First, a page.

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Cleft Palate Craniofac J. 2009 Sep;46(5):487-93. doi: 10.1597/06-194.1. Epub 2008 Apr 11.

Ellipsoid analysis of calvarial shape.

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1
Washington University School of Medicine, St. Louis, Missouri, USA.

Abstract

PURPOSE:

The purpose of this research was to develop a novel quantitative method of describing calvarial shape by using ellipsoid geometry. The pilot application of Ellipsoid Analysis was to compare calvarial form among individuals with untreated unilateral coronal synostosis, metopic synostosis, and sagittal synostosis and normal subjects.

METHODS:

The frontal, parietal, and occipital bones of 10 preoperative patients for each of the four study groups were bilaterally segmented into six regions using three-dimensional skull reconstructions generated by ANALYZE imaging software from high-resolution computed tomography scans. Points along each segment were extracted and manipulated using a MATLAB-based program. The points were fit to the least-squares nearest ellipsoid. Relationships between the six resultant right and left frontal, parietal, and occipital ellipsoidal centroids (FR, FL, PR, PL, OR, and OL, respectively) were tested for association with a synostotic group.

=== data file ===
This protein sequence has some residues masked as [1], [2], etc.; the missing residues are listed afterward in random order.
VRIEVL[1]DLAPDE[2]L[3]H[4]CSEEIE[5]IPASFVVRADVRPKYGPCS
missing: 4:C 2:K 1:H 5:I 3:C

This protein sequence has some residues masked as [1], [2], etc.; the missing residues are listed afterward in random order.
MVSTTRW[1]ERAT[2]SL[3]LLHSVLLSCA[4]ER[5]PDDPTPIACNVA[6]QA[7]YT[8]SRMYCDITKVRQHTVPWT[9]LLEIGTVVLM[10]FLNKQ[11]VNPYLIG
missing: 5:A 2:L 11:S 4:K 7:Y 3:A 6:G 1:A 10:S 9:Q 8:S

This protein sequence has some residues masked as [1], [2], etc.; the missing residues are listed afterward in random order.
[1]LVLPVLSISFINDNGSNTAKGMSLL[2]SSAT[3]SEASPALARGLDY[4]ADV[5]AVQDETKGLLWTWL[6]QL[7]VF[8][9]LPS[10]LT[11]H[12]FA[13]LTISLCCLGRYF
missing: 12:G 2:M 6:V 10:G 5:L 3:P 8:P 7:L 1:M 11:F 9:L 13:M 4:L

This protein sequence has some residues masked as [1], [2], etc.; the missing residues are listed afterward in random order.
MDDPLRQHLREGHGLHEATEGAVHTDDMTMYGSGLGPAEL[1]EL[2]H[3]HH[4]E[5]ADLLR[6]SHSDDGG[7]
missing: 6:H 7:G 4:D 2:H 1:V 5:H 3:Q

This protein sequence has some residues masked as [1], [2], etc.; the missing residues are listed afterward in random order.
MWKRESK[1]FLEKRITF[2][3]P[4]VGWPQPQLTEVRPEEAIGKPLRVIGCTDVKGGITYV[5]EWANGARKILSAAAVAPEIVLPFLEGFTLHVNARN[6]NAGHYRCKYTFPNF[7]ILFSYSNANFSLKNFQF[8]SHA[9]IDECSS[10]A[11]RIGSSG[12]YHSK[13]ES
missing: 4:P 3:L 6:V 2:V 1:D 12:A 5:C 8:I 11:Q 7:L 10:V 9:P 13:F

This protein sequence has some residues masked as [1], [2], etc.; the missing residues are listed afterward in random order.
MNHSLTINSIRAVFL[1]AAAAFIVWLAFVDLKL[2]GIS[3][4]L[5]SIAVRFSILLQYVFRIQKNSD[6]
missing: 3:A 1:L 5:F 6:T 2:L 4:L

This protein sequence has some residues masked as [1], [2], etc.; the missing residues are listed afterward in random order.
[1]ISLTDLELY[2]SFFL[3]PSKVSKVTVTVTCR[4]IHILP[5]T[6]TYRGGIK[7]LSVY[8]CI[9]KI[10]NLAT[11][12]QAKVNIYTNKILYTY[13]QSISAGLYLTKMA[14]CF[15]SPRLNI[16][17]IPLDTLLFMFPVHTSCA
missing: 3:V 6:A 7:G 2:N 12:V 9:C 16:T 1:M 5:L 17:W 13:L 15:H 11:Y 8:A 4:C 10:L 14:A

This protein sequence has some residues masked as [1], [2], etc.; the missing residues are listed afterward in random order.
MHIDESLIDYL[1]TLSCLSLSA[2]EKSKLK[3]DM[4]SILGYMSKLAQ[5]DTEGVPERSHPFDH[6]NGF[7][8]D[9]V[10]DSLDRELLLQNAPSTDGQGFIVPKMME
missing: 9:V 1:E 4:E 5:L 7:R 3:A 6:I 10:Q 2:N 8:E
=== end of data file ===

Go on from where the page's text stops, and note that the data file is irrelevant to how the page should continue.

RESULTS:

Results from the pilot study showed meaningful differences between length ratio, angular, and centroid distance relationships among synostotic groups. The most substantial difference was exhibited in the centroid distance PL-PR between patients with sagittal synostosis and metopic synostosis. The measures most commonly significant were centroid distances FL-PR and FL-PL and the angle OR-FR-PR. Derived centroid relationships were reproducible.

CONCLUSION:

Ellipsoid Analysis may offer a more refined approach to quantitative analysis of cranial shape. Symmetric and asymmetric forms can be compared directly. Relevant shape information between traditional landmarks is characterized. These techniques may have wider applicability in quantifying craniofacial morphology with increase in both specificity and general applicability over current methods.

PMID:
19929088
DOI:
10.1597/06-194.1
[Indexed for MEDLINE]
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